Most of us seem to know how to monitor our blood pressure, keep an eye on our heart health and strengthen our immune systems...but what about our bones?
One of the primary issues with bone health is that many people wait until they’re experiencing bone loss before taking it into consideration. However, it's estimated that osteoporosis alone affects 54 million Americans, so it’s important to prioritize your bone health before it becomes a serious concern.
Whether you’re looking for ways to improve your overall bone health or simply maintain bone density over time, below are some quick tips to get you started.
Consume essential nutrients like vitamin D and zinc.
Though most people associate calcium with bone health, there are many other vitamins and nutrients that go overlooked. This includes vitamin D, which is essential for calcium absorption. Vitamin K, zinc and magnesium are all important nutrients as well, as they promote bone growth and bone regeneration in addition to increasing bone density. Insufficient levels of magnesium have also been linked to osteoporosis.
Consider strength training.
Whether you’re lifting weights or pursuing another resistance training regimen, building strength can have a profound impact on your bone density. A 2018 study even suggests that resistance training may be the most effective strategy for maintaining bone mass in those age 50 and above. This could include anything from yoga and swimming to weightlifting and isometric exercises.
Make sure you’re getting enough protein and Omega-3 fatty acids.
Approximately 50 percent of your bone volume (and one third of its mass) is composed of protein, which is why consuming enough dietary protein is essential for bone health. As far as proteins go, collagen supplements are worth considering, as collagen peptides are known to improve bone mineral density. Like calcium and vitamin D, it’s important to make sure amino acids and omega-3s are incorporated into your diet as well.
Avoid low-calorie or fad diets.
Not all diets are necessarily bad, but if your calorie intake is too low it’s likely to have an impact on your bones. Studies have shown that reducing your calorie intake drastically can result in more fragile, porous bones, making them more susceptible to fractures and metabolic bone diseases. Weight loss and bone loss are sometimes synchronous, so if that’s a goal of yours, it’s important to make sure your caloric intake can still support your bones and muscle development.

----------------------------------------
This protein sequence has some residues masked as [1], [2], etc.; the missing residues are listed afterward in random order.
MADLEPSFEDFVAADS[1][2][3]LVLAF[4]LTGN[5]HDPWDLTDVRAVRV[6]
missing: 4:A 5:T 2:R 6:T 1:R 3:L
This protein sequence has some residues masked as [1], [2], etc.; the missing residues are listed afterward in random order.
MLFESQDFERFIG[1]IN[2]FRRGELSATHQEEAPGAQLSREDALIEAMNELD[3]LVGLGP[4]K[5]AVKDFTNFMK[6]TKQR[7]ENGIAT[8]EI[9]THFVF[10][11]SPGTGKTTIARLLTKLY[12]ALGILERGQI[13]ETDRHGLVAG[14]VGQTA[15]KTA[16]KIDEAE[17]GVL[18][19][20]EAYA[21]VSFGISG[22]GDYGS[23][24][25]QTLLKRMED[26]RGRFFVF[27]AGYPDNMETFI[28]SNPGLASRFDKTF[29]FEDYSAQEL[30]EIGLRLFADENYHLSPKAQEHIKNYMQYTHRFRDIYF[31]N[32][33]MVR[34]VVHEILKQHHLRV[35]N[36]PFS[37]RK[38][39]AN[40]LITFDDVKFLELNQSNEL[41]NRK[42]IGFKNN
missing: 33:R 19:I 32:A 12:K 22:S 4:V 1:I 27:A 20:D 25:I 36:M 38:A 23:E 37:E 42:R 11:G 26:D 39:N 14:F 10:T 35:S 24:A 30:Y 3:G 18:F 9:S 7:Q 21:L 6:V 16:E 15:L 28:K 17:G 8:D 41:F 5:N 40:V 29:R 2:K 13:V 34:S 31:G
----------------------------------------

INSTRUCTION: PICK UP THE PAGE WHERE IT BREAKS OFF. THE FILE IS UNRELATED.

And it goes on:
Monitor hormone levels.
Poor bone density can often be linked to several hormones, with the primary being the parathyroid hormone (PTH), which helps control calcium levels in your blood and aids bone formation. Overproduction of the thyroid hormone (thyroxine) can also result in bone loss. Because of this connection between the thyroid and bone health, osteoporosis has been linked to hyperthyroidism and other thyroid-related disorders.
Eat lots of fruits and vegetables.
This might be a no-brainer for some, but fruits and vegetables have many of the key nutrients that your bones need to develop and maintain their density. Citrus fruits and many vegetables are a great source of vitamin C, which stimulates bone formation and can help protect your bones’ cells from damage. Peppers, leafy greens, potatoes, tomatoes and bananas are all great sources of potassium, magnesium and vitamin K as well.
Work on posture and balance.
Though it may not be the first thing that comes to mind, posture and coordination are essential for preventing falls and avoiding bone damage later in life. If you have a family history of osteoporosis or genetic susceptibility to bone loss, improving your posture, balance and overall strength through stability-related exercise is essential. Regularly engaging in physical practices such as yoga or Tai Chi are great ways to improve your coordination and build isometric strength.
- Talk to your doctor. Like with many other health concerns, your doctor is going to have advice that no one else can give you. Not only are they familiar with your body and health history, but they are also your best resource for health-related questions (and for coming up with a treatment plan). If your bone health is a more serious concern, your doctor can also help determine whether you may need a bone density test
In summary, you may not be able to improve your bone health overnight, but there are simple habits and exercises you can incorporate into your routine that will help you maintain bone density and reduce the risk of bone diseases.